Current version: 188.8.131.52
When developing a website or web application, developers will frequently test them on a local server. This can be the same machine they're working on or perhaps a machine on the local network. To test websites and web applications on a legitimate domain name, the developer's system must somehow know what server goes with that domain name. As it's just a test website, the domain name might not even really exist, or is currently occupied by a different version of the website.
The hosts file on a machine allows developers to simulate the domain names they need. Containing the domain names and IP addresses that the developer wants to enforce, the local machine uses this information, instead of that available from the nearest DNS server.
As a developer, I frequently test websites and web applications on my local server and therefore require to enter a lot of this information into the hosts file on my PC. The normal route involves opening the file in Notepad (or equivalent) and manually typing on the domain name and IP address.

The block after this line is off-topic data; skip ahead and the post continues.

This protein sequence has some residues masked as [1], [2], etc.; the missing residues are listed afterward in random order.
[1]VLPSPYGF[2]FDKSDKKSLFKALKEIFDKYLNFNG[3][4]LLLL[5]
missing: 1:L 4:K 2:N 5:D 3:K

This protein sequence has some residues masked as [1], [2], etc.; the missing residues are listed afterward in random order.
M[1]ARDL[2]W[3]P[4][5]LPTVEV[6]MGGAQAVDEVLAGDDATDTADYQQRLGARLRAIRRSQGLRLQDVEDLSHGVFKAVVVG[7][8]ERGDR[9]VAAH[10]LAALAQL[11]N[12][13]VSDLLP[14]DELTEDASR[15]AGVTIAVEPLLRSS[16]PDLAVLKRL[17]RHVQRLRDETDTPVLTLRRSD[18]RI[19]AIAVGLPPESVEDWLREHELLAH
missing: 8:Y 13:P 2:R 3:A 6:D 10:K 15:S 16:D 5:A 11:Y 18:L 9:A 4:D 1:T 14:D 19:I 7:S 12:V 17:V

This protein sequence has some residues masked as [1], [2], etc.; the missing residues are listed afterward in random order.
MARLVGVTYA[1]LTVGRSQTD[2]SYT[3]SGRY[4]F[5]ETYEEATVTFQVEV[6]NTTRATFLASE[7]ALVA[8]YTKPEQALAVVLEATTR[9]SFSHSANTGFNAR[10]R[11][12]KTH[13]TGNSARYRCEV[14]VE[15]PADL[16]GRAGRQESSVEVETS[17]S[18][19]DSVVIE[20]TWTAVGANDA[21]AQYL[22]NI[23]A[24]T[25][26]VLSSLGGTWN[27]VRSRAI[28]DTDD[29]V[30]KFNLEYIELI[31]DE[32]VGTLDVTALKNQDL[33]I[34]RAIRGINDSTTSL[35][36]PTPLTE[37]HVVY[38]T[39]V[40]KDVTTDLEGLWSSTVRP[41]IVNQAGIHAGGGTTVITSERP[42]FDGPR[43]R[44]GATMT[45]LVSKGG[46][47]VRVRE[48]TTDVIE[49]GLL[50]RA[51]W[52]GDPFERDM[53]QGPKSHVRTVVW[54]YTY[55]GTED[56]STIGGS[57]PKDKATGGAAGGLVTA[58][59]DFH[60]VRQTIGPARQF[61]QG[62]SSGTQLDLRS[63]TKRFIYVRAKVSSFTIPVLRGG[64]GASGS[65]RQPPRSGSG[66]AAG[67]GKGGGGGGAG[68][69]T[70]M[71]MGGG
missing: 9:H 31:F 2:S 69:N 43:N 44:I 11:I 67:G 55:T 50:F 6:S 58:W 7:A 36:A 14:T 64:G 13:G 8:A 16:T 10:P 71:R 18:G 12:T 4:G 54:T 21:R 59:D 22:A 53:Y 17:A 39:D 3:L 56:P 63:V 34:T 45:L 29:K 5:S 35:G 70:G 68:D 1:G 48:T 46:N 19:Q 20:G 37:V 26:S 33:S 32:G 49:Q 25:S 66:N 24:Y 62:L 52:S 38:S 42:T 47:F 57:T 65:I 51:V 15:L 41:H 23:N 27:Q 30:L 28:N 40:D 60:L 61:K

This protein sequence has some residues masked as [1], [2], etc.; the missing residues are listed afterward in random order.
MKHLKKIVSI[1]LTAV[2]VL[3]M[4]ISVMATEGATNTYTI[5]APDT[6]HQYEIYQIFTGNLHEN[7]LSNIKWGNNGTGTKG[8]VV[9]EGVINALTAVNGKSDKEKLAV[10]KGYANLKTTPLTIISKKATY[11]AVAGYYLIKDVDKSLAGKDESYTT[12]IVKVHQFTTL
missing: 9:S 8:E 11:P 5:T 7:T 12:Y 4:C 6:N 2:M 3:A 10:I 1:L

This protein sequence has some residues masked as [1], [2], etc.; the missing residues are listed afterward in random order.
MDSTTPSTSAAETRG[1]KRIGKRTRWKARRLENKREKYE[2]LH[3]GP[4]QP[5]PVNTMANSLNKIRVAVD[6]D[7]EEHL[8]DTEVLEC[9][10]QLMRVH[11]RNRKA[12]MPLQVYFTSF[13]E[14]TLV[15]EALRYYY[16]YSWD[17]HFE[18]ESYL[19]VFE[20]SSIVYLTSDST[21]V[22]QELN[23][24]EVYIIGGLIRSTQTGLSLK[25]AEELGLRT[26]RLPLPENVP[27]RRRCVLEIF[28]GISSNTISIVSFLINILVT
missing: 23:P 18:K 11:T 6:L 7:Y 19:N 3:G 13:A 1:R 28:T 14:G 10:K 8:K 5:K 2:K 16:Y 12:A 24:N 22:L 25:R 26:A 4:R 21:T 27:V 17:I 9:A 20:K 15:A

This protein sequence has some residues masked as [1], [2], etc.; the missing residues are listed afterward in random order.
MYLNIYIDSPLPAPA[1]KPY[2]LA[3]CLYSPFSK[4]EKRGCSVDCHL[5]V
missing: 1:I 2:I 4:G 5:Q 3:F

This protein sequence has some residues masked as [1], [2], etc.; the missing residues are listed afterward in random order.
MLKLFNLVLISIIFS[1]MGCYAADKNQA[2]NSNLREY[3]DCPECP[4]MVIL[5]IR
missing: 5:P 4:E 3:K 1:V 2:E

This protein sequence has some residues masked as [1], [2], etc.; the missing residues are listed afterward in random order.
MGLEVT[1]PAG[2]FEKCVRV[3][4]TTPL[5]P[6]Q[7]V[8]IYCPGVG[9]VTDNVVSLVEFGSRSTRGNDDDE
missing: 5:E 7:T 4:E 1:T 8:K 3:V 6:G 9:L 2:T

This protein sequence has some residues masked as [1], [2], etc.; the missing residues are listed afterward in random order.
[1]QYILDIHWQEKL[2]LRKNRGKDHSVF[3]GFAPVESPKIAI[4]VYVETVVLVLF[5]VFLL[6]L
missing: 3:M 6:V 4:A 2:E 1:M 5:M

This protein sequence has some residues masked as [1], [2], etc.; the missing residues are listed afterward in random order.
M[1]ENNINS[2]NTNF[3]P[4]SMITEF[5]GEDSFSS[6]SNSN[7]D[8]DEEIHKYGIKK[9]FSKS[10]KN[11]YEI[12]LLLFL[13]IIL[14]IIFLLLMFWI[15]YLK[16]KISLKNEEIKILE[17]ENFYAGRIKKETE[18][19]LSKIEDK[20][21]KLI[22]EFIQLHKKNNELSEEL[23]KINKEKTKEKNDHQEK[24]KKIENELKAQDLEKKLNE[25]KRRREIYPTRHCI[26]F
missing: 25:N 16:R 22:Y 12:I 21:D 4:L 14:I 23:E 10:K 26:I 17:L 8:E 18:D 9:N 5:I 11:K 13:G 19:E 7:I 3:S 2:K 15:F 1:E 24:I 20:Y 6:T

To speed things up, and to organise the, by now, rather large hosts file, I created an application for Windows, with a graphical user interface.
An extremely useful addition the Hosts File Manager introduces is folders. Where the basic hosts file is a big, plain text, list of domains, the ability to use folders aids to the organisation of the host entries. Entries can easily be moved between groups, both one at a time as in bulk.
The advanced sorting system, which can sort the entries on top-level, second-level, third-level, etc... allows users to quickly group and find host entries.
The Host Files Manager can back up and restore hosts file for your machine but, also for other machines. Using the connect feature, you can connect to any other system on the local network (providing you have access to it, via Windows Network or Active Directory), view and edit their hosts file.
Hosts File Manager is one of my personal projects. It was designed and developed entirely by me.